WTO Talks End Sans Decision On Key Issues; Duty Moratorium On E-Commerce Trade Extended Again

Despite the four days of hectic parleys getting extended for a day, the 166-member World Trade Organisation (WTO) was not able to reach a common ground for resolving the food security issue

The talks at the WTO's ministerial conference ended with no decision on key issues such as finding a permanent solution to public food stockpile and on curbing fisheries subsidies, but the members agreed to further extend the moratorium on imposing import duties on e-commerce trade for two more years.

The 13th ministerial conference (MC13) also managed to get at least five more outcomes such as new disciplines on domestic regulation for services, formal joining of Comoros and Timor-Leste as members of the WTO, and least developing countries continuing to get the benefits of LDC even three years after graduation.

Commerce and Industry Minister Piyush Goyal said it is a "good outcome and we are completely satisfied".

He said that a lot of issues continue to make progress in terms of discussions.

"Progress was made on several contentious issues which have not been closed for many years but forward movement is always a sign of possible closure going forward," he told reporters here.

India successfully pushed the food security issue and the country did not yield any ground on protecting the interest of poor farmers and fishermen as well as on other issues.

Despite the four days of hectic parleys getting extended for a day, the 166-member World Trade Organisation (WTO) was not able to reach a common ground for resolving the food security issue, a demand raised prominently by India as it was crucial for the livelihood of 800 million people across the globe, and curbing subsidies that leads to overfishing and over capacity.

The Cairns group, comprising countries like Australia and Brazil, has claimed that public stockholding is market-distorting and that there should be no export restrictions. Food-importing countries like Japan and Singapore are pushing for predictability in farm policies.

On the other hand, the US wants market access for its agri commodities, and the EU wants a cut in subsidies.

New Delhi was pressing for a permanent solution to the issue of public stock holding (PSH) of grains for food security programmes and has asked developed countries engaged in distant water fishing to stop providing any kind of subsidies for 25 years.

Experts said that there should not be any comparison between the fishermen of rich nations and those of developing countries. In one of the developed countries, the fisheries subsidies is over USD 80,000 per fisherman, while in India it is about USD 38 per fisherman.

India and South Africa also blocked a proposal led by China on investment facilitation stating that the agenda is out of the WTO mandate. India has also blocked a proposal of the European Union on industrial policy.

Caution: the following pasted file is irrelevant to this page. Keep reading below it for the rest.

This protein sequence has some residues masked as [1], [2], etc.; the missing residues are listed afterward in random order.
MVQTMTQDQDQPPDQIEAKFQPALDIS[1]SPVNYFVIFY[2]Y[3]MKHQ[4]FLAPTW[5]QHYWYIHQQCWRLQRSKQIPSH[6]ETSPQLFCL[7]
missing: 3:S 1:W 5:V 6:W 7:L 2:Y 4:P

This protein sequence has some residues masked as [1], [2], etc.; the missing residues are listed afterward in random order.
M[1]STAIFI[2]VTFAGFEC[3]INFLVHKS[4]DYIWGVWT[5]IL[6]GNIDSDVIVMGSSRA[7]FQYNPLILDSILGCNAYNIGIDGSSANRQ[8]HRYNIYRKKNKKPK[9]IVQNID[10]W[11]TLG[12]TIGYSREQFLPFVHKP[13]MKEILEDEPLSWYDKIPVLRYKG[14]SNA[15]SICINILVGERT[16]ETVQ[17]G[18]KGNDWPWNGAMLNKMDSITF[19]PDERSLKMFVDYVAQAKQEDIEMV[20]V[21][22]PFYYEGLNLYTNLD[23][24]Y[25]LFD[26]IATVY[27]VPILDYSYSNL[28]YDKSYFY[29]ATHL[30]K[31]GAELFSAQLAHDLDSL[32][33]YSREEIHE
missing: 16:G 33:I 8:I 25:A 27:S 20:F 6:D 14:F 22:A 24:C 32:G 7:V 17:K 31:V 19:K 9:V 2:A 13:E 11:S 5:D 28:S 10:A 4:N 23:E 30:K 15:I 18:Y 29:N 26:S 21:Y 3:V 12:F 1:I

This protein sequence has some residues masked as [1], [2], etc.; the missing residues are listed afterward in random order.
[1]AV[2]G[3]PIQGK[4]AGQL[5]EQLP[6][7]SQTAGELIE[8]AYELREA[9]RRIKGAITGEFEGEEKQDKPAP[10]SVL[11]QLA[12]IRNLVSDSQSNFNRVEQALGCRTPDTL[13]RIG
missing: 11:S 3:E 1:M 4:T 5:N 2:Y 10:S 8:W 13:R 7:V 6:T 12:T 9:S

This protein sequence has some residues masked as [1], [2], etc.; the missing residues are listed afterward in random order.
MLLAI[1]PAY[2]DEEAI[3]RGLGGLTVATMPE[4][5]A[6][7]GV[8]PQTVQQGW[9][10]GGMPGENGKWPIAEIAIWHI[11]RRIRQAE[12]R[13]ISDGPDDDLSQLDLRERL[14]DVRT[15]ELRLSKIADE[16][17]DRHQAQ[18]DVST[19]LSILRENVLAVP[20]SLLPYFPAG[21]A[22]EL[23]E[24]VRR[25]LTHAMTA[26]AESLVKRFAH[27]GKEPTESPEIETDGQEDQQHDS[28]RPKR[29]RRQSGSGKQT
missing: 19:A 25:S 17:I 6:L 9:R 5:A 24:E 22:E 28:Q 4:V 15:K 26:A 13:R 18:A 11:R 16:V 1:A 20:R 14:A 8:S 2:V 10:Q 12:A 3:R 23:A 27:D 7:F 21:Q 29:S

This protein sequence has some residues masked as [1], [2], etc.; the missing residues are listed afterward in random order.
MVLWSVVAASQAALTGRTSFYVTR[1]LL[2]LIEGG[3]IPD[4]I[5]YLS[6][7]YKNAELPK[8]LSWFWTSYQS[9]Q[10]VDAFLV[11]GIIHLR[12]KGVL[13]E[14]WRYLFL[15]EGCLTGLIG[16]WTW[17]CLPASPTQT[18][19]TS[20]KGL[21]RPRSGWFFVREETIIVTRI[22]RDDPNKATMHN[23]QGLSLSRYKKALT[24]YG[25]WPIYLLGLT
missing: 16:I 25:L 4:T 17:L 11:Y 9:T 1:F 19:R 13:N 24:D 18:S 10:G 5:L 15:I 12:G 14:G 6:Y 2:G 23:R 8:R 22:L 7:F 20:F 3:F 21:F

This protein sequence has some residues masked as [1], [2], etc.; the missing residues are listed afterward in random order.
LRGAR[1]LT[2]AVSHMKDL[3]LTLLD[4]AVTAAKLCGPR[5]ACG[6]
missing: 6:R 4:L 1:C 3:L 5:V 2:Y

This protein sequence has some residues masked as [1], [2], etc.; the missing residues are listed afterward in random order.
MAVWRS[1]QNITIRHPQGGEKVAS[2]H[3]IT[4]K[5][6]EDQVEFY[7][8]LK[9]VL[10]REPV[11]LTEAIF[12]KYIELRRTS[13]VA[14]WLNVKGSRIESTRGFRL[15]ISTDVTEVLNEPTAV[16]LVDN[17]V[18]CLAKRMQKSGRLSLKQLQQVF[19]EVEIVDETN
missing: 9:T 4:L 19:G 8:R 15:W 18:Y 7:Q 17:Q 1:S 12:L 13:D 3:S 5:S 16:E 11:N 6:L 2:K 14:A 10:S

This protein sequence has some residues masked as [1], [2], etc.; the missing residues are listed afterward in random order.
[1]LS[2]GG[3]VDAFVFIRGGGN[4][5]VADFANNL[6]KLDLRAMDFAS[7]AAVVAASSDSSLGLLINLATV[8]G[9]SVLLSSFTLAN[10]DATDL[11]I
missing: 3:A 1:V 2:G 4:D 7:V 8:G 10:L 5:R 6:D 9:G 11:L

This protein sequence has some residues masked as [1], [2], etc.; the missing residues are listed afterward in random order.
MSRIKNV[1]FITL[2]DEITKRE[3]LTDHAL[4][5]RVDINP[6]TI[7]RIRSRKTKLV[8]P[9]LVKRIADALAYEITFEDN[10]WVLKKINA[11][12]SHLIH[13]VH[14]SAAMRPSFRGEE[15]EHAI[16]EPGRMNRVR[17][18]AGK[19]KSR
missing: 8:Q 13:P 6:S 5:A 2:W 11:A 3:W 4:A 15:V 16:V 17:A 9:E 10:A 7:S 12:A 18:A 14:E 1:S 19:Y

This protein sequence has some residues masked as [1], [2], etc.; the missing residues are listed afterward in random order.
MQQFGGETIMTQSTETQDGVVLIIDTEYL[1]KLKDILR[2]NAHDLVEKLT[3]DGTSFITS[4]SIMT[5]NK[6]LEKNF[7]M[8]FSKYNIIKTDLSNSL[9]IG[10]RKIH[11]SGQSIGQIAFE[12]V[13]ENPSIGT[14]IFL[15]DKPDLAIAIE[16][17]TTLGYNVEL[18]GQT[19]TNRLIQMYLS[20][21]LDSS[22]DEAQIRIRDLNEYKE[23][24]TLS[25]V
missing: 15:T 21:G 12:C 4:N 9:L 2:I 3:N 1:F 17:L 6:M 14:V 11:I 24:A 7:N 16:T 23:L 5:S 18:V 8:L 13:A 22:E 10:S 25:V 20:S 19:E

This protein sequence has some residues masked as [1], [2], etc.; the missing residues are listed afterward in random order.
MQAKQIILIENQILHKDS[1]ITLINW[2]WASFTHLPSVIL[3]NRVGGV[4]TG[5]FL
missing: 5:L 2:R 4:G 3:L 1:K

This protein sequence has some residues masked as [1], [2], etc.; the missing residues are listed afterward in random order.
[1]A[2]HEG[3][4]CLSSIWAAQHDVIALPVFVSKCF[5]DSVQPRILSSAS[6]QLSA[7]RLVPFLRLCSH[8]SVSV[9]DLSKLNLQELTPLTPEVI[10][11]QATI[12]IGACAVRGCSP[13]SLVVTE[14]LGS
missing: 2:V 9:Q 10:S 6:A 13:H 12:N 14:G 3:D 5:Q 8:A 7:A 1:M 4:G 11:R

PSH programme is a policy tool under which the government procures crops like rice and wheat from farmers at a minimum support price (MSP), stores and distributes foodgrains to the poor under various welfare schemes.

As part of a permanent solution, India has asked for measures like amendments in the formula to calculate the food subsidy cap.

Developing nations including India were asking for updating the external reference prices used to calculate market price support in public stockholding, which are currently based on 1986-88 reference prices.

Lack of decision on public stockholding does not impact government procurement of foodgrains and public distribution system as India has had a permanent peace clause in perpetuity since 2014.

Under the peace clause, India's intervention in the food grain markets like procuring certain agri commodities at a minimum support price for livelihood security of farmers and poor cannot be challenged in the dispute settlement system of the WTO.

On another key demand by India on reviving the system of appeal in the dispute settlement system, the ministers decided to speed up the discussions on the issue of appeal and review.

According to a draft ministerial declaration, the discussion by officials on a fully and well-functioning dispute settlement system accessible to all members by 2024 would also focus on all unresolved issues.

On fisheries where India is asking for a moratorium on subsidies for distant water fishing for 25 years by countries like China, Norway, Japan which have large fleets, there has been no agreement as members were not able to converge their views.

Fishing beyond 200 nautical miles from the seashores of a country is termed distant water fishing. Due to no word in the declaration on the issue, India also gets to keep its subsidy to its fishermen.

Another outcome of the conference was related to an agreement on LDC Graduation.

At the meeting, it was decided to keep this concession for LDCs for 3 years.

Though the e-commerce taxation moratorium got extended, the ministers agreed to continue to re-invigorate the work under the Work Programme on Electronic Commerce, taking into account the economic, financial and development needs of developing and least-developed country members.

India also successfully managed to keep non-trade issues out of the agenda.

India and South Africa blocked an attempt to get the China-inspired pact -- Investment Promotion for Development -- included in the WTO even though it had a backing of more than 120 countries. Another non-trade issue of linking trade to gender has also been successfully opposed.

The declaration also noted that women's economic empowerment and women's participation in trade contributes to economic growth and sustainable development.

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